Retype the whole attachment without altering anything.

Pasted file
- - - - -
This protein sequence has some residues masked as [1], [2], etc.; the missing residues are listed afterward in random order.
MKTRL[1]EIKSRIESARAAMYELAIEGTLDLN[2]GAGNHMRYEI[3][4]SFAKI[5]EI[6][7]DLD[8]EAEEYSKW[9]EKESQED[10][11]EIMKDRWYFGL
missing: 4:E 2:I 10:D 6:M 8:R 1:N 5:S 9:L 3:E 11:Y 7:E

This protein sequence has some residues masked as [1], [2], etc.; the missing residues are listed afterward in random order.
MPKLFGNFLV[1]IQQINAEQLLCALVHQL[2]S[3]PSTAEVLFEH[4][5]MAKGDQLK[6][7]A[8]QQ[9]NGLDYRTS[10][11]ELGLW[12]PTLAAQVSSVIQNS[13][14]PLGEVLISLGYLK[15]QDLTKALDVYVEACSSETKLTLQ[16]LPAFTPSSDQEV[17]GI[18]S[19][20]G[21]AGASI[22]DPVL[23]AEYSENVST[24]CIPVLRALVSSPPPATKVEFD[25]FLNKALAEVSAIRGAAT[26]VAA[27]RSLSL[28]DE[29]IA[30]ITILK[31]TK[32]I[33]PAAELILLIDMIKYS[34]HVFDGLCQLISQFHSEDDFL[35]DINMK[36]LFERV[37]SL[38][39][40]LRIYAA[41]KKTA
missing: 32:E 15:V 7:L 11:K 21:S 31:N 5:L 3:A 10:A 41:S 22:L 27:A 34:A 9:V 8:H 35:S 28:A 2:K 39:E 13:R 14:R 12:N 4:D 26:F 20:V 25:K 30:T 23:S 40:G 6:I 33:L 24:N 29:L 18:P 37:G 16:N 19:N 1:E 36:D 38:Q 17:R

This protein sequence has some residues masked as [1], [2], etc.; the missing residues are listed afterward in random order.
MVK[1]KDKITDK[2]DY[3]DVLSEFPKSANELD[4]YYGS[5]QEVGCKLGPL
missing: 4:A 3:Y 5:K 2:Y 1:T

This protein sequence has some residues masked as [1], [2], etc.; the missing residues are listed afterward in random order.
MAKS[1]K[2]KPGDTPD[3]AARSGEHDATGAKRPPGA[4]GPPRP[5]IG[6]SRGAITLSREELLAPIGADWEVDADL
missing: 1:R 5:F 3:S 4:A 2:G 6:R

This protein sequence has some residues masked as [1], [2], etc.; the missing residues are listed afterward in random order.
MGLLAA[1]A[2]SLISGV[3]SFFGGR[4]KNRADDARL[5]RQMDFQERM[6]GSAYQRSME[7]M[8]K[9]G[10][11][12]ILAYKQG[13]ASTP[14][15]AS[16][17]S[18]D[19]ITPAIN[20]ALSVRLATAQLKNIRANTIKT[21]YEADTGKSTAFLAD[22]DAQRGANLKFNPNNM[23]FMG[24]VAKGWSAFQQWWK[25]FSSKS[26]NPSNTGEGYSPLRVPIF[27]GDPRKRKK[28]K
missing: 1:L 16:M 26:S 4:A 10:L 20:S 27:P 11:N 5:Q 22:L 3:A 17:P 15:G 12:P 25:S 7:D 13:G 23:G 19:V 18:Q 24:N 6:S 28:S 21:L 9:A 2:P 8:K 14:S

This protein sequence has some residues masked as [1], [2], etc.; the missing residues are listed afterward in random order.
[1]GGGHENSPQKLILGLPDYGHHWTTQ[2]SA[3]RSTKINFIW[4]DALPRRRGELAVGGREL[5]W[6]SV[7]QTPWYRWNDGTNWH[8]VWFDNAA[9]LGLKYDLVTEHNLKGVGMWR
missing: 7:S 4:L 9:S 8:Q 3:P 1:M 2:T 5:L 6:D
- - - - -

This protein sequence has some residues masked as [1], [2], etc.; the missing residues are listed afterward in random order.
MKTRL[1]EIKSRIESARAAMYELAIEGTLDLN[2]GAGNHMRYEI[3][4]SFAKI[5]EI[6][7]DLD[8]EAEEYSKW[9]EKESQED[10][11]EIMKDRWYFGL
missing: 4:E 2:I 10:D 6:M 8:R 1:N 5:S 9:L 3:E 11:Y 7:E

This protein sequence has some residues masked as [1], [2], etc.; the missing residues are listed afterward in random order.
MPKLFGNFLV[1]IQQINAEQLLCALVHQL[2]S[3]PSTAEVLFEH[4][5]MAKGDQLK[6][7]A[8]QQ[9]NGLDYRTS[10][11]ELGLW[12]PTLAAQVSSVIQNS[13][14]PLGEVLISLGYLK[15]QDLTKALDVYVEACSSETKLTLQ[16]LPAFTPSSDQEV[17]GI[18]S[19][20]G[21]AGASI[22]DPVL[23]AEYSENVST[24]CIPVLRALVSSPPPATKVEFD[25]FLNKALAEVSAIRGAAT[26]VAA[27]RSLSL[28]DE[29]IA[30]ITILK[31]TK[32]I[33]PAAELILLIDMIKYS[34]HVFDGLCQLISQFHSEDDFL[35]DINMK[36]LFERV[37]SL[38][39][40]LRIYAA[41]KKTA
missing: 32:E 15:V 7:L 11:K 21:S 31:N 5:L 3:A 10:A 41:S 22:L 27:A 34:A 9:V 8:H 35:S 28:A 2:K 39:E 13:R 14:R 12:N 4:D 26:F 20:V 25:K 30:T 23:S 40:G 6:I 33:L 24:N 29:L 18:P 37:G 16:N 19:N 1:E 36:D 38:Q 17:R

This protein sequence has some residues masked as [1], [2], etc.; the missing residues are listed afterward in random order.
MVK[1]KDKITDK[2]DY[3]DVLSEFPKSANELD[4]YYGS[5]QEVGCKLGPL
missing: 4:A 3:Y 5:K 2:Y 1:T

This protein sequence has some residues masked as [1], [2], etc.; the missing residues are listed afterward in random order.
MAKS[1]K[2]KPGDTPD[3]AARSGEHDATGAKRPPGA[4]GPPRP[5]IG[6]SRGAITLSREELLAPIGADWEVDADL
missing: 1:R 5:F 3:S 4:A 2:G 6:R

This protein sequence has some residues masked as [1], [2], etc.; the missing residues are listed afterward in random order.
MGLLAA[1]A[2]SLISGV[3]SFFGGR[4]KNRADDARL[5]RQMDFQERM[6]GSAYQRSME[7]M[8]K[9]G[10][11][12]ILAYKQG[13]ASTP[14][15]AS[16][17]S[18]D[19]ITPAIN[20]ALSVRLATAQLKNIRANTIKT[21]YEADTGKSTAFLAD[22]DAQRGANLKFNPNNM[23]FMG[24]VAKGWSAFQQWWK[25]FSSKS[26]NPSNTGEGYSPLRVPIF[27]GDPRKRKK[28]K
missing: 1:L 16:M 26:S 4:A 10:L 20:S 27:P 11:N 5:Q 22:L 3:A 17:P 15:G 12:P 25:S 7:D 13:G 23:G 19:V 18:Q 24:N 6:S 28:S 21:L 9:A 2:P 8:K 14:S

This protein sequence has some residues masked as [1], [2], etc.; the missing residues are listed afterward in random order.
[1]GGGHENSPQKLILGLPDYGHHWTTQ[2]SA[3]RSTKINFIW[4]DALPRRRGELAVGGREL[5]W[6]SV[7]QTPWYRWNDGTNWH[8]VWFDNAA[9]LGLKYDLVTEHNLKGVGMWR
missing: 7:S 4:L 9:S 8:Q 3:P 1:M 2:T 5:L 6:D